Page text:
I’ll cut to the chase: “Ad Astra” is the most boring movie of 2019, ponderous and slow-moving. How slow? It makes “2001: A Space Odyssey” look like an action-filled romp.
It is so bad that I’m going to spoil parts of it and not feel one bit guilty about doing so, because you should never watch this movie. If it comes on HBO and you can’t change the channel because the batteries in your remote are dead, turn off the TV manually. If it becomes the only movie offered on Netflix, cancel your subscription before sitting through it. It will be high up on my list of the Worst Movies Of 2019.
“Ad Astra” stars Brad Pitt as a veteran astronaut sometime “in the near future.” I never know what that means. I guess next week qualifies, as do next month, next year, and a decade from now. But when science fiction says it, they usually mean later in this century but don’t want to give us a specific date. Whatever.
In the movie’s opening scene, Pitt is working on a space antenna in Earth orbit, along with other astronauts. Something goes wrong, there are explosions and flying bits of metal that knock his colleagues off, and eventually he’s in free-fall, too, headed for Earth. Now, I’m no Neil deGrasse Tyson, but I do know that if you’re outside the Earth’s atmosphere, you’re going to burn up upon re-entry unless you’re protected by a heat shield. Brad has no such shield. He’s just tumbling and falling until he miraculously stops spinning long enough to deploy his parachute. Why an astronaut in a full space suit working in that environment has a parachute is not explained — nor is much else in this movie.
Naturally, Brad lands safely back on our planet, where he’s whisked off to a top secret meeting where he’s told about a power surge that originated near Neptune, which is where his father (Tommy Lee Jones) went on a mission almost three decades ago. Everyone assumed that Dad was dead, but now it appears he may be alive — and the cause of the surge, which threatens to wipe out all life in our solar system. Brad is told he has to go to Mars, where the US has a special underground base that wasn’t affected by the surge. There, he’ll send Dad a message — by laser transmission — pleading with him to knock it off. Why he couldn’t record the audio message on Earth and have it beamed to Mars before being relayed to Neptune, oh, who the hell cares.
All of this takes forever to unfold. Meanwhile, we get cumbersome scenes of Brad remembering his father, the girlfriend who just left him (Liv Tyler), and a few minutes of Donald Sutherland as a superior officer with special knowledge about the mission who’s supposed to go with Brad, but can’t because, again, I’m guessing here, his acting contract was only for a couple of days.
And we haven’t even gotten to Neptune yet. Along the way, as if recognizing that this cumbersome plot needs some spice, director and co-writer James Gray forces Pitt’s ship to answer a distress call from another ship where bad things happen involving a primate gone wild. Don’t ask.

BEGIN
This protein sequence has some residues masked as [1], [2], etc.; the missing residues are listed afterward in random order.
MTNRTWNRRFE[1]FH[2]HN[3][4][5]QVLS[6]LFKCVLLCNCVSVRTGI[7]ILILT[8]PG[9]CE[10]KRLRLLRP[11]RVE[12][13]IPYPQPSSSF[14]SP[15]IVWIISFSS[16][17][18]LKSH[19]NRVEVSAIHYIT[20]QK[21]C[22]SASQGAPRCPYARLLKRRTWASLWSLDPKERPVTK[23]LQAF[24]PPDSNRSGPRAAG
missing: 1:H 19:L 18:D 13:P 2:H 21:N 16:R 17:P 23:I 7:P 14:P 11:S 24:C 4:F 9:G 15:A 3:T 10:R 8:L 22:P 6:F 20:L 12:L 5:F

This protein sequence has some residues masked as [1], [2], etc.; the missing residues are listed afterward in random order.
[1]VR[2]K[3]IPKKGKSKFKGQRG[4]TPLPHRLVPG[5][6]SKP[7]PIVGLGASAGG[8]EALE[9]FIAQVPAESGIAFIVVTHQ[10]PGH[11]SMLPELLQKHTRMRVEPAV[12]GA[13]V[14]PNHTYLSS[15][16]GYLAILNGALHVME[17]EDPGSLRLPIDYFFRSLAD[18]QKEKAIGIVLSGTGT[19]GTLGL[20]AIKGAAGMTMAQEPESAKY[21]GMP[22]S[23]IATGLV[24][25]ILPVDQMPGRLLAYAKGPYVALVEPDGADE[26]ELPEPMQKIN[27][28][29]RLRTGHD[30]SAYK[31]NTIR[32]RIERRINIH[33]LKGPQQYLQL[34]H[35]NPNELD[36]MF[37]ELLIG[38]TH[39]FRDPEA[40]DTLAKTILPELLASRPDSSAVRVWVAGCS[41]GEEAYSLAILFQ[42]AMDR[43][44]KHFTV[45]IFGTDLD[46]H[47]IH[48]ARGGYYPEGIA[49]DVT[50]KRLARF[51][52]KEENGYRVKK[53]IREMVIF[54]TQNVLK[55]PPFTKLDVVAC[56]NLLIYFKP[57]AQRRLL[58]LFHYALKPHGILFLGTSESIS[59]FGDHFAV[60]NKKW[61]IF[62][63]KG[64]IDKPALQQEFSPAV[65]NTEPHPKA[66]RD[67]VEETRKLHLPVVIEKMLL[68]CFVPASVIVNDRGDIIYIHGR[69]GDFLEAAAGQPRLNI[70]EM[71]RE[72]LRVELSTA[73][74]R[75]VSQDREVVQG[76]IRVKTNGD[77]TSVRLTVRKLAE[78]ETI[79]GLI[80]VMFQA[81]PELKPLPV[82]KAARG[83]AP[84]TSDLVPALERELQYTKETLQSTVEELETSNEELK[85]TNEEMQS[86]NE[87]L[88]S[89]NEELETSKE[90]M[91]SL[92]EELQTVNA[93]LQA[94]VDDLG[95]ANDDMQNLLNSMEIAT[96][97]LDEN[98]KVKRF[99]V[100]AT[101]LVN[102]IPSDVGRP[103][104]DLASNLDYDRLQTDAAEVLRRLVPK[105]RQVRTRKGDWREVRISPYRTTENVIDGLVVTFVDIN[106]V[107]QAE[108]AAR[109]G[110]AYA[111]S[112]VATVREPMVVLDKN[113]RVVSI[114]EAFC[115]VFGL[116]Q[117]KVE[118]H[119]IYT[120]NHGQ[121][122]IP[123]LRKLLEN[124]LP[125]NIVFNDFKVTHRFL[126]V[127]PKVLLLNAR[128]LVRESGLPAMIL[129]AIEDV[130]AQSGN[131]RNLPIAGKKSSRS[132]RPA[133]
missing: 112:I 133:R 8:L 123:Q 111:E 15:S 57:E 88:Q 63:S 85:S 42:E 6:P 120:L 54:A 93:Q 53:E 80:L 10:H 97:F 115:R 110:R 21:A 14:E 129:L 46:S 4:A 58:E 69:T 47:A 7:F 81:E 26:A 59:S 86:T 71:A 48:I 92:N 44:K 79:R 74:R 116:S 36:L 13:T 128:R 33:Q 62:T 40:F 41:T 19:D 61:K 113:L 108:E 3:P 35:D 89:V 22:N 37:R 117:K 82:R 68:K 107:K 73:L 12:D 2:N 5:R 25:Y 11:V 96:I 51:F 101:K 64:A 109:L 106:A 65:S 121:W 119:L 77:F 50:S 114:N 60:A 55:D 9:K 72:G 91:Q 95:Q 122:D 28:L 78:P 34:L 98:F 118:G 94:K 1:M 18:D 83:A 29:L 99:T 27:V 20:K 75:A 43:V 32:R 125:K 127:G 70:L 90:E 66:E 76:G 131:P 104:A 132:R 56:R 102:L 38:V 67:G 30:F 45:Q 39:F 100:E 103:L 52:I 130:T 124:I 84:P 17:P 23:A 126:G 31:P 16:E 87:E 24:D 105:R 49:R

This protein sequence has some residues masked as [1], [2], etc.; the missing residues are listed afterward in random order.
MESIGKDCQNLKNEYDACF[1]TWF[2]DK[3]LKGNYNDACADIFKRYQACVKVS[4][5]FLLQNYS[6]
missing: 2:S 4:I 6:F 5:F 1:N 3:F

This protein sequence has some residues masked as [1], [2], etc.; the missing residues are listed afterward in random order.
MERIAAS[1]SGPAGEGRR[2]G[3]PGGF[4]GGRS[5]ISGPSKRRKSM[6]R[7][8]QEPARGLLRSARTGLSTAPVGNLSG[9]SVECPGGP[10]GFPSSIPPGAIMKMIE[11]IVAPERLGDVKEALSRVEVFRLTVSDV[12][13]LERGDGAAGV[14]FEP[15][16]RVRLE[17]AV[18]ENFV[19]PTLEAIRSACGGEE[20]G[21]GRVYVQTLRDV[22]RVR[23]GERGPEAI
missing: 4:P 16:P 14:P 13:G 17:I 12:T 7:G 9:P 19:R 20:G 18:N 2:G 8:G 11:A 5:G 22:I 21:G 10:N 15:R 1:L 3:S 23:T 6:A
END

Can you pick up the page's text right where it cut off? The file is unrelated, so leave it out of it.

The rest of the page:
You also can’t ask why there’s a scene in which one crew member fires a gun on board a spaceship, leading to the bullet hitting an oxygen hose, taking out all the air for everyone except Brad Pitt, who of course is wearing his space suit and helmet. You also can’t ask whether Pitt’s character could really climb on board another spaceship (that’s now headed for Neptune) while it is taking off — as if it’s easy to access a launch site without anyone noticing and not get burned up by the fiery fury of the engines. Oy!
Almost exactly a year ago, I wrote about how the stoicism of Ryan Gosling’s Neil Armstrong did not make for a good movie in “First Man” (my review is here). The internal conflicts of Pitt’s character are similarly non-compelling. Gray must have realized how awkward it was for us to watch his hero try to act out those emotional struggles, because he added a voiceover narration by Pitt which, unfortunately, doesn’t help us understand the man or his motivations at all.
Why did I go see this crap in the first place? Because I like Brad Pitt, especially after his great performance earlier this year in “Once Upon A Time…In Hollywood.” I like Tommy Lee Jones and Donald Sutherland, although their dual presence reminded me of another astronaut stinker, Clint Eastwood’s “Space Cowboys” (2000). The completely underwritten small roles for women went to Lisa Gay Hamilton, Natasha Lyonne (who gets maybe a minute of screen time), and Liv Tyler, who has her own space stinker on the resume (“Armageddon,” 1998).
“Ad Astra” is a yawn-fest that I’d only recommend as a cure for insomnia. I’m shocked that it’s made $48 million at the box office, although I’d bet that if you asked those moviegoers whether they’d pay for it on the way out, it would have grossed about three bucks.
I give it a 1 out of 10.
One final note. When I went to see this movie Saturday night, there were a mother and father with two young boys, around 8 years old, directly in front of me. One of them fell asleep on Mom’s lap halfway through while the other was leaning heavily on Dad’s shoulder. I felt sorry for them during the movie, but even more so during the coming attractions.
Of the eight trailers we had to endure, two were for horror movies with scenes so intense they could easily give these kids nightmares — I noticed them jump in their seats a couple of times. I don’t blame the theater for showing those previews — they can only promote what the studios give them — and “Ad Astra” is rated PG-13, which should have been a tipoff to the parents not to take their kids in the first place. Blame the lack of parental guidance.
As for the boys, I wonder if their bad dreams started while they were slumbering through “Ad Astra.” I know it was a nightmare experience for me.